The Most Important Thing To Look For In A Mattress: A Sleep Expert Explains

Photo: Chloé Bulpin / mbg creative

As a doctor and sleep expert, I'm often asked what's the best type of bed: hard, soft, memory foam, futon, etc. There's actually no one right answer. I think we overrate the idea that any particular kind of mattress is better for your back. Is a hard or soft or medium mattress most comfortable for you? Then there's your answer.

But I do urge you to consider investing in an organic mattress and organic bedding. This won't do much for your comfort—but it will help your overall health. Conventional mattresses are loaded with flame retardants, which are problematic chemicals that can be carcinogenic and endocrine disrupting (meaning they screw up your hormones). I think it's an outrage that our bed, supposedly a sanctuary for rest and rejuvenation, is loaded with toxic chemicals.

How to make your bed a nontoxic sanctuary:

Transitioning to an organic mattress and organic bedding is a hefty investment, but I believe it's worth it. We spend money on all kinds of nonsense. If we really thought through our budget, any money spent on a mattress that improves sleep and health pays dividends.

I recommend looking for organic mattresses free of flame retardants. Latex and wool are two of the more natural mattress materials available. For your comforters and pillows, wool is often the best option. There are some synthetic comforters out there that pass the bar as well. I also recommend opting for organic cotton sheets and duvet covers.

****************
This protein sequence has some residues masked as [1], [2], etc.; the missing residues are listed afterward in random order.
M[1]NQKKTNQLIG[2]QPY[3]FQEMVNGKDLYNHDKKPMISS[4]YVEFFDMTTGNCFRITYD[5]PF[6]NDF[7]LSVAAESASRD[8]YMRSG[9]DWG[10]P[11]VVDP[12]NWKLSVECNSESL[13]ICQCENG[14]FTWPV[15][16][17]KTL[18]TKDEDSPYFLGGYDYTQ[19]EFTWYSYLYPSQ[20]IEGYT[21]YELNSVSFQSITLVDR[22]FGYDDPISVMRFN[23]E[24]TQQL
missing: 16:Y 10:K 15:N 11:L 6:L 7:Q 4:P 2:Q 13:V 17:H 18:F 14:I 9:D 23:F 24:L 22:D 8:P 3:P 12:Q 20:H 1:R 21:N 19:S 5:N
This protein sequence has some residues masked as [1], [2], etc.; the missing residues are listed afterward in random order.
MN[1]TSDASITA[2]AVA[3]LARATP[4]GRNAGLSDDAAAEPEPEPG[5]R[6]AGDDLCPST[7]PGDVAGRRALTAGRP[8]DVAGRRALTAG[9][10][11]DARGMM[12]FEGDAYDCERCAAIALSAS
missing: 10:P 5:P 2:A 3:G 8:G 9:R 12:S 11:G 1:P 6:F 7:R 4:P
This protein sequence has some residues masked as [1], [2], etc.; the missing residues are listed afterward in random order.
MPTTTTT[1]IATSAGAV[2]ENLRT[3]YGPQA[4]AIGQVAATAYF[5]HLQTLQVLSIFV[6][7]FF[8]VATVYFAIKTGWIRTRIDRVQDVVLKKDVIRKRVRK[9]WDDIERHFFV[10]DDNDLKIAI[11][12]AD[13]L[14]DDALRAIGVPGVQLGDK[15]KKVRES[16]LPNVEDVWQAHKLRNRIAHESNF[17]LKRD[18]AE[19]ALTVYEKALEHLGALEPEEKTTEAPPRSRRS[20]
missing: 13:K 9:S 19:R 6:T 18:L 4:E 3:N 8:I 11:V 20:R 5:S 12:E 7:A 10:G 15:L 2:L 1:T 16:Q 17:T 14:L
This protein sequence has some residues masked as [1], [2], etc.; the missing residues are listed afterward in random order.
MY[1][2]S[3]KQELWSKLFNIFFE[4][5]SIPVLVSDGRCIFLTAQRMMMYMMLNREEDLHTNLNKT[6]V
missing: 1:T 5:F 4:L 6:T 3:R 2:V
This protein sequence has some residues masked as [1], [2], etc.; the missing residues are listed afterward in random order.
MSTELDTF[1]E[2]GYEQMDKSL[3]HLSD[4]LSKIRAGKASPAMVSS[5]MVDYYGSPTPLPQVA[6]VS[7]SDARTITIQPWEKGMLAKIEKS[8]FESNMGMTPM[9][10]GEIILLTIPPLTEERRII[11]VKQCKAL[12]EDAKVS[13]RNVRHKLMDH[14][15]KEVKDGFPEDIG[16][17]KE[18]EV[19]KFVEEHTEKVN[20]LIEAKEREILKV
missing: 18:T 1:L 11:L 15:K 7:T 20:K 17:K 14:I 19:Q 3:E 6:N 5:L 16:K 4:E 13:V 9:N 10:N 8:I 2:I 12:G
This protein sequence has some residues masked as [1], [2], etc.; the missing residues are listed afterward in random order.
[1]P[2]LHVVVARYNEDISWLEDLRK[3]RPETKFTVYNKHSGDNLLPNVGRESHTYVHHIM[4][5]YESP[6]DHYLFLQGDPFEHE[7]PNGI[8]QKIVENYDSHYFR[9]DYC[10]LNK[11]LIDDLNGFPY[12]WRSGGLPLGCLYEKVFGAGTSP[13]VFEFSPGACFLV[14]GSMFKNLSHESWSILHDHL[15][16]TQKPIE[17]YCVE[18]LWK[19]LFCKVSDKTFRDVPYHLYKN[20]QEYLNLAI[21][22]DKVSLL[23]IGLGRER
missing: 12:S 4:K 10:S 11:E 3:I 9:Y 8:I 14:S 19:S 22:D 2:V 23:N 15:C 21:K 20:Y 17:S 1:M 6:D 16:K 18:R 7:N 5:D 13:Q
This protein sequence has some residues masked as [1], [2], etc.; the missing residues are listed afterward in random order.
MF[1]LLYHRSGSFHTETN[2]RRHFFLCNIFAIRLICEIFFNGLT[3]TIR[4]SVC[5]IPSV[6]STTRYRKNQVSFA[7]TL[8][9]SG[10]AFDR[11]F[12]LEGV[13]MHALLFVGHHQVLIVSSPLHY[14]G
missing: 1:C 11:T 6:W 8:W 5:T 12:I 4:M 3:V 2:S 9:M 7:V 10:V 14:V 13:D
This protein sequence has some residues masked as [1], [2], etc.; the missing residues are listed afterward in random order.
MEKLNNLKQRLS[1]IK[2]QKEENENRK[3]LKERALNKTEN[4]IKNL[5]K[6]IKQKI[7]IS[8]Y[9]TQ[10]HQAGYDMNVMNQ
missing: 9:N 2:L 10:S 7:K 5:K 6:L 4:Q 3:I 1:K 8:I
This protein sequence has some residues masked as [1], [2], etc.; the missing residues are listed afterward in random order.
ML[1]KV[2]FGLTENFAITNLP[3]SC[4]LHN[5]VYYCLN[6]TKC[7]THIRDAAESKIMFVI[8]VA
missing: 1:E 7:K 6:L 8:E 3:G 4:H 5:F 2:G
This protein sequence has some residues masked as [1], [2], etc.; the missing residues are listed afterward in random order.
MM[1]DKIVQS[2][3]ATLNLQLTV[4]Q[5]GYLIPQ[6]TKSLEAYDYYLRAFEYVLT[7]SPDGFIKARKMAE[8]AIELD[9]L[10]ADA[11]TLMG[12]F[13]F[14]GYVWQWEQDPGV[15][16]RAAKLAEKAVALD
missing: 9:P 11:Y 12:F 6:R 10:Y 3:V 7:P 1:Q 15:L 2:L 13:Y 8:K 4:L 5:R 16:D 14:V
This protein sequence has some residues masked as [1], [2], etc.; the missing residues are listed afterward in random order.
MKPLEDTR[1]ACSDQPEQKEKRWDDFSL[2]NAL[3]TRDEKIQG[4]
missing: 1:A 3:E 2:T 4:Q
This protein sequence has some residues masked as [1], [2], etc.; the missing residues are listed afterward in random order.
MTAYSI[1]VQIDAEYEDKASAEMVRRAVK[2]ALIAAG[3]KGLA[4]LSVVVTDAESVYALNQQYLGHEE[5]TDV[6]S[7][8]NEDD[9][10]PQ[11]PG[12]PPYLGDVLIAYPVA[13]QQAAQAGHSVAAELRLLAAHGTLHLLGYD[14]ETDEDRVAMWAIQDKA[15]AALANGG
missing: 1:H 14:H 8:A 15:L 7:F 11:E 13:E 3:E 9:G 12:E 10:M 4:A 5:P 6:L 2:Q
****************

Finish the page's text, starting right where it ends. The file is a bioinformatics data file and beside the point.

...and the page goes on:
But beware the "green-washed" mattress brands. There are a lot of brands marketing themselves as natural, but it often means they've added one or two natural ingredients to an otherwise toxic product, and they use the color green in their logo. This does not a natural mattress make. Do your research, ask about flame retardants, and look for certifications like Greenguard Gold, GOTS, GOLS, and USDA organic.

Ellen Vora, M.D.

Holistic Psychiatrist
Ellen Vora, M.D., is a holistic psychiatrist practicing with Frank Lipman, M.D., at the Eleven Eleven Wellness Center in New York City. She's board-certified in psychiatry and integrative and holistic medicine. She's also a licensed medical acupuncturist and certified yoga teacher. Dr. Vora's approach to mental health takes the whole person into consideration, and she targets the root cause of the problem rather than reflexively prescribing medication. She specializes in depression, anxiety, insomnia, adult ADHD, and bipolar and digestive issues, and she uses a variety of tools to help patients, from conventional psychiatry and psychotherapy to acupuncture, yoga, meditation, and nutrition. Dr. Vora studied English at Yale University, attended Columbia University for medical school, and completed training at Columbia, Saint Vincent's, and Mount Sinai hospitals.
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Ellen Vora, M.D.

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